(This post is related to something I have suggested time ago, to offer some 
parts of the D compiler through the D standard library itself (to use the 
compiler at run-time for some purposes), as recent versions of C#-dotnet too 

There is a part of the D compiler that to me seems more useful than other ones, 
I mean the D interpreter used for CTFE. People often add Lua, Python, MiniD, 
JavaScript to large C/C++/D programs (I think most video games contain some 
kind of interpreter). So is it possible to offer this part alone to the D 
programmer? With it you are allowed to create at runtime small strings of D 
code and interpret it. No need to learn and add a second scripting language to 
do it. Just import a function execute() from a Phobos module :-)

The (hopefully) introduction of some writing function 
https://github.com/D-Programming-Language/dmd/pull/237 ) will make run-time D 
interpretation even more useful.

There are disadvantages:
- Even with some printing function, CTFE interpreter is limited. Don will 
remove some more CTFE limitations like allowing classes and exceptions, but a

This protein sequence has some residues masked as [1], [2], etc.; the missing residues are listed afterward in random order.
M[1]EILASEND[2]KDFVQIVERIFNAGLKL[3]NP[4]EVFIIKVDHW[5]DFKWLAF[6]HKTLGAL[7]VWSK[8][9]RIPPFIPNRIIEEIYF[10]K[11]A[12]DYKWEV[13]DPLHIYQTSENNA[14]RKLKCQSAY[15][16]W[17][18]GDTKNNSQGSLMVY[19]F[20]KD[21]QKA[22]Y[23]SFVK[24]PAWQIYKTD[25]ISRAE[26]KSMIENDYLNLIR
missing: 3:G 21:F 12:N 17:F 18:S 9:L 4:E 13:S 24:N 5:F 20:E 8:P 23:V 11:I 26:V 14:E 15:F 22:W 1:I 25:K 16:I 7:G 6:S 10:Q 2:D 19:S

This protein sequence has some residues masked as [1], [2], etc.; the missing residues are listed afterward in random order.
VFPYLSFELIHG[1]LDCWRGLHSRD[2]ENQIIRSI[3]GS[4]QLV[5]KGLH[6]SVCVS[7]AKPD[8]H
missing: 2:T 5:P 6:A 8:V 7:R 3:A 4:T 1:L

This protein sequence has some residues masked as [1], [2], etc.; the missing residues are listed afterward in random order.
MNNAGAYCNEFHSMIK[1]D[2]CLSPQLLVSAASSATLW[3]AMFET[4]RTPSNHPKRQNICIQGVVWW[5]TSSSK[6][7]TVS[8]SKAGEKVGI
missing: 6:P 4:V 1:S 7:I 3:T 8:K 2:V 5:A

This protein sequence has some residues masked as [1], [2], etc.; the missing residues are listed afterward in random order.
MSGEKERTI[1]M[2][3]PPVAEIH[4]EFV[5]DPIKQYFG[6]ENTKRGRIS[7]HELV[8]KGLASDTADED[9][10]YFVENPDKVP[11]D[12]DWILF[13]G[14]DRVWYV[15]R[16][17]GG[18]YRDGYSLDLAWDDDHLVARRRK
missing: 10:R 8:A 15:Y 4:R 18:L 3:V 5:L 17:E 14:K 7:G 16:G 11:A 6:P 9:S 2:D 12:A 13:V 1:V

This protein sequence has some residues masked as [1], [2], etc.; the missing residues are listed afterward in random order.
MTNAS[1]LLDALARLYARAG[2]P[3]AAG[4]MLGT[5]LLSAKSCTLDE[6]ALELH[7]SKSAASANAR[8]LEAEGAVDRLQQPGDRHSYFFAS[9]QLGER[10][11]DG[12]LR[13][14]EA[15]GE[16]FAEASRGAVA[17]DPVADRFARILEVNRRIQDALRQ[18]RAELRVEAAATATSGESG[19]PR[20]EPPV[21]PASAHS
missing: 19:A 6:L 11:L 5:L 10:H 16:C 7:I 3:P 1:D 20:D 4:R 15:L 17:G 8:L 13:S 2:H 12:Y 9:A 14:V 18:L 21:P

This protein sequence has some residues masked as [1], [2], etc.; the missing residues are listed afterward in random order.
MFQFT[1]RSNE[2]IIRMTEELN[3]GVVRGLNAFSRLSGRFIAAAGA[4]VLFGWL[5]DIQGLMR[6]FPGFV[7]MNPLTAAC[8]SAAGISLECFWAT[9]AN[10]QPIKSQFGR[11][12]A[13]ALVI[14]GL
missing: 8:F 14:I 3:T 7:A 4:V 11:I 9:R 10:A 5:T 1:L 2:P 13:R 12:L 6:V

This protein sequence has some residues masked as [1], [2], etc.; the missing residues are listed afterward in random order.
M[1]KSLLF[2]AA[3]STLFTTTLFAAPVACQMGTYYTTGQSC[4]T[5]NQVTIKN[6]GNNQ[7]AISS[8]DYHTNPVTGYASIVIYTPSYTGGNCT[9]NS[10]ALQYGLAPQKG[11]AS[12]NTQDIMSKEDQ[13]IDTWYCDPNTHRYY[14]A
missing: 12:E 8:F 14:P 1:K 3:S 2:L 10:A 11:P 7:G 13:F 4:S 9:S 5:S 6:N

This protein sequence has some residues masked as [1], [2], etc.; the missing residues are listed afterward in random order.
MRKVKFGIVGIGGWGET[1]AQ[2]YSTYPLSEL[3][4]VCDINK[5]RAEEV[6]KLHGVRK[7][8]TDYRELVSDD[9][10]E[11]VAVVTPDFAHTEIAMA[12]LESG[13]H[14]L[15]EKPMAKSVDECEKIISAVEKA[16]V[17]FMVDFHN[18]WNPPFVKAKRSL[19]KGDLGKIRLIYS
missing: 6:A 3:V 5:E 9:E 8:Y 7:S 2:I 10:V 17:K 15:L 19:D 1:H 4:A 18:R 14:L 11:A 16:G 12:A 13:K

"scripting language" that can't read and save files is less useful; so maybe it 
can't fully replace a Lua interpreter.
- If you want to use this feature you need the whole D compiler at run time 
too. The D compiler is probably much bigger than a Lua interpreter. On the 
other hand maybe it's possible to push the CTFE interpreter in a DLL that is 
normally used by the D compiler, that the D standard library uses if you want 
to interpret D code at run time. I don't know if this DLL is going to be small 
- CTFE is currently much slower than dynamic/scripting languages like LuaJIT 
(that are becoming almost as fast as well compiled D). But in LDC with the LLVM 
back-end you have all the tools to create a JIT for interpted D code too :-) 
LLVM is not a compiler, it's an aggregate of parts.
- D language is not as simple as a scripting language. In video games the 
people that write the 3D engine in C++ are not the same people that program 
game logic in Lua. The second group of people has different skills, and they 
often are not good programmers able to write C++ code too. So among other 
things Lua is used to allow a large number of people to write how the game has 
to act, not just hard-core C++ programmers.

Do you know/have use cases for running D code (with current or near-future CTFE 
limitations) at run-time?


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